I’m watching a grey squirrel push hazelnuts into our lawn. She’s bouncing from patch to patch, rejecting various locations before choosing a spot to drop her autumnal treasure. She twitches and skips, momentarily freezing her impressively bushy tail as she catches me spying. Then she bends, pawing through the fallen leaves pushing winter’s sustenance into her turf-pantry. On the endangered species scale, squirrels are classified as “of least concern” and this perfectly sums her attitude to me and my lawn. Come winter it will be riddled with hazelnut shaped pockmarks as she unearths her hidden hoard.
In my antipodean home (latitude 33.8S) autumn is a short, stable, almost colorless transition into an dry, blue-sky winter. Deciduous trees are considered almost sissy. At Foxtwist, (latitude 52.3N) the thinning hedgerows are bejewelled with bright berries. Leaves in fiery hues ribbon the lanes. Clumps of wild cyclamens dot the bridle paths and windfall apples form natural chicanes. Last spring’s lambs have been disappeared – where?! – replaced by ponderous cows. The harvest is nearly over. The hop poles are bare. Fields sport crop stubble and instead of barley confetti, farm gateways are smeared with chocolate mud as tractors putt from one freshly ploughed field to another.
In keeping with the squirreling season, BBC Radio 4 recently aired the five part series “Objects of Desire” about the things we accumulate, the relationship we have with them, what they say about us. While listening, I was wandering the barn, looking for the best spot to place a new fox. It was gifted me by Sarah A/D and it’s made of recycled blanket. The blanket is the old fashioned tartan kind, the kind once edged in satin, that in the sixties wrapped me in a thick, slightly stiff, fuzzy cocoon, that in various colour ways could be found in bedrooms, at Nana’s, on the back seat of the car, or over the Hills Hoist to make a summer palace.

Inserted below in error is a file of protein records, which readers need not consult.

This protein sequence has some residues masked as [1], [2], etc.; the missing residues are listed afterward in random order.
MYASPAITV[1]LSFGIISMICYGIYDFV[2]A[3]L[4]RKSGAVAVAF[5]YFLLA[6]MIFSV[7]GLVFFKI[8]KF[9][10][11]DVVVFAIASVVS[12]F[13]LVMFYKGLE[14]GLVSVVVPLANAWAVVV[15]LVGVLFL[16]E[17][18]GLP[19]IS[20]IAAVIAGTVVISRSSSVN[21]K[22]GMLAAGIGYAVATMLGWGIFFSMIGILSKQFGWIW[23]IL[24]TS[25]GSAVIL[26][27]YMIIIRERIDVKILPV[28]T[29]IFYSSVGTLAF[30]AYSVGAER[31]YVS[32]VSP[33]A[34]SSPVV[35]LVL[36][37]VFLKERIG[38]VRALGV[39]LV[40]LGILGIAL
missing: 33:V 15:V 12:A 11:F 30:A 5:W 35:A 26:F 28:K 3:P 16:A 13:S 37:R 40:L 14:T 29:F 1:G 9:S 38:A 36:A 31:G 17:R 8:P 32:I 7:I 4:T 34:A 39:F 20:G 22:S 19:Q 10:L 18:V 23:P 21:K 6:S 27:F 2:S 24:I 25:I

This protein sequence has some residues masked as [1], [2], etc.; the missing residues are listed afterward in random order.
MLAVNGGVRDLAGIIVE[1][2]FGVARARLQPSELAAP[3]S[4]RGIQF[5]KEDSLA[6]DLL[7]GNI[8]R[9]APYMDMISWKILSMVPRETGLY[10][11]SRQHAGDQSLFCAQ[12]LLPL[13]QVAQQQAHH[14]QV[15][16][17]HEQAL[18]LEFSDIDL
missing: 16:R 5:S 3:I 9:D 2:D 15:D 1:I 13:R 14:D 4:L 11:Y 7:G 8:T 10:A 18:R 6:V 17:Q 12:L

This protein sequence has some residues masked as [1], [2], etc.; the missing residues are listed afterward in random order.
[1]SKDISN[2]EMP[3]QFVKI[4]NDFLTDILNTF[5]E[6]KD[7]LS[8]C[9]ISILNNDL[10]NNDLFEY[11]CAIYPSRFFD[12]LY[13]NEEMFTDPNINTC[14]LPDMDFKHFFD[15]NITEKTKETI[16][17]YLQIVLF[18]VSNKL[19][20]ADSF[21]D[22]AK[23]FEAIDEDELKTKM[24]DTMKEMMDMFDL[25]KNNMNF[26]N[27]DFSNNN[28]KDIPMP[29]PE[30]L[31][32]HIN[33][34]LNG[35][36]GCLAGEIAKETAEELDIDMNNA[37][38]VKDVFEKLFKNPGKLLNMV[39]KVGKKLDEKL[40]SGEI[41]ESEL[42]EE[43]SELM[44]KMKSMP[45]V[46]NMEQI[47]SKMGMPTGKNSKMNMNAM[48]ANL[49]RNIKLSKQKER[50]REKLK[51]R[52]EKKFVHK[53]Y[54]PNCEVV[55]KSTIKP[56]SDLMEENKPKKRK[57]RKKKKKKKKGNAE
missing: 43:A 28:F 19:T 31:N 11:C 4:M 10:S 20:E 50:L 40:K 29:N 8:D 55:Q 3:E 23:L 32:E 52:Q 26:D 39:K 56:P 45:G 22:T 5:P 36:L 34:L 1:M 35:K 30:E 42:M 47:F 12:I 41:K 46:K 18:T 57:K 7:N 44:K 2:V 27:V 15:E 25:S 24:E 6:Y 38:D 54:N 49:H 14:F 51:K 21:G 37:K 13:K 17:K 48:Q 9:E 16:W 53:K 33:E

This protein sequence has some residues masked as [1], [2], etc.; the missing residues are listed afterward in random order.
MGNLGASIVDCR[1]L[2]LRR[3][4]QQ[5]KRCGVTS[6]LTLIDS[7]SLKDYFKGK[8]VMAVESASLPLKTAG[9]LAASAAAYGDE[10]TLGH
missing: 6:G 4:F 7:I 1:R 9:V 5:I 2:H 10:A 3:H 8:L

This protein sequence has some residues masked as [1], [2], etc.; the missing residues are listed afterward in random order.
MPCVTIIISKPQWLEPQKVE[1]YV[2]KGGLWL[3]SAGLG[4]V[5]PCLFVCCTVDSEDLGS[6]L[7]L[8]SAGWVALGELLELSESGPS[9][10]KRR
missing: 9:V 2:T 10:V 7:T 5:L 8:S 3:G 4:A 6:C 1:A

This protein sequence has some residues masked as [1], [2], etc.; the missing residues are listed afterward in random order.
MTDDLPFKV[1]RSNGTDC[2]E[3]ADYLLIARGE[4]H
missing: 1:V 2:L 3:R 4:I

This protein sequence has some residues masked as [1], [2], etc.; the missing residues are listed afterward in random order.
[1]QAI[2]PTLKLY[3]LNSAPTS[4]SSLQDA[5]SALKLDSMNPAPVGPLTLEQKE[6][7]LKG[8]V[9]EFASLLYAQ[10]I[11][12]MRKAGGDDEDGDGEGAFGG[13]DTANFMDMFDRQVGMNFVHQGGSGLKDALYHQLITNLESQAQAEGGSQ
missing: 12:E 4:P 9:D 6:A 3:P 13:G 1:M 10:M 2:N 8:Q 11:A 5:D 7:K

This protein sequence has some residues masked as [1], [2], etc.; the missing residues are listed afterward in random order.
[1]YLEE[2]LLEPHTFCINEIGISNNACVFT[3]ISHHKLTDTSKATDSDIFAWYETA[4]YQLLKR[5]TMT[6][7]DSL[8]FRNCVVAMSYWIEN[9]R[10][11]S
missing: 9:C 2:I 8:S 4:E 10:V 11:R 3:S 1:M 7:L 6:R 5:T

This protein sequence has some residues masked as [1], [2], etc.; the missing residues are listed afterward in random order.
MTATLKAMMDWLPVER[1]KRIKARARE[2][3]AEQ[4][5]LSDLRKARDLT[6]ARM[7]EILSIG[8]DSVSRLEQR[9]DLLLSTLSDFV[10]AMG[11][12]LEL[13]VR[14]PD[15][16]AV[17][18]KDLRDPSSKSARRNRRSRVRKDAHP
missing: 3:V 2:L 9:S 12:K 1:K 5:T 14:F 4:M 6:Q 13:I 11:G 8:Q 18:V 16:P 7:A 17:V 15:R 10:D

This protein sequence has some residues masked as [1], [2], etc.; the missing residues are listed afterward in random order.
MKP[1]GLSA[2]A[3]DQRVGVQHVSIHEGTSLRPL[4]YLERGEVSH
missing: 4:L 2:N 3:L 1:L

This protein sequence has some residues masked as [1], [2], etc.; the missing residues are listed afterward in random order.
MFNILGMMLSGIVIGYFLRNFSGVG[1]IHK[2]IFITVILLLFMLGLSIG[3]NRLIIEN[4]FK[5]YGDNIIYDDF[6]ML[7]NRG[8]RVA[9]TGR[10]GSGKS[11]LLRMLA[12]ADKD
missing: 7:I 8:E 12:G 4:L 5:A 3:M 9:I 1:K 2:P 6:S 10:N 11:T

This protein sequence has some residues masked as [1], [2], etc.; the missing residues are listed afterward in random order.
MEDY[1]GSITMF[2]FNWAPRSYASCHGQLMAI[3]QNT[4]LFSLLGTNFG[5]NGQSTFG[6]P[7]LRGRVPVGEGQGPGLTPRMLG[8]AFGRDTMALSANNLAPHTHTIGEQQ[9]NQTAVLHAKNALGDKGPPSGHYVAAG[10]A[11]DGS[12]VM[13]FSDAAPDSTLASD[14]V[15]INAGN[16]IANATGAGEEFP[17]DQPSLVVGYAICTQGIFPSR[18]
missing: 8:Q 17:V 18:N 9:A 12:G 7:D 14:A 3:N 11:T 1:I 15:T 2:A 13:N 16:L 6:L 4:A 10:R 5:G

When we move countries, John’s company allocates us half a shipping container (families with child(ren) are allowed a twisted–bitter-teeth-gnashing whole) and pre-uplift I am required to create a list of items I’d be less devastated, more resigned to leave behind if the requisite number of crates don’t fit. It’s a bit like playing a seafaring version of “If your house burnt down, what would you save”. From Auckland to Birmingham, I prioritised 25 cushions over the actual sofa on which they seasonally rotate.
My lovey new tartan vixen joins Foxtwist’s five other foxes in various media (ceramic, paper screen print, etching, felt, wood), multiple galahs and butterflies, four cats (one real & snappy, three near real and stripey), two budgies, one guinea pig, hedgehog, penguin, crossword covered cow, cockatoo, owl, blue wren and rocking horse. Two kiwi, one kakapo and a white rabbit are looped on doorknobs.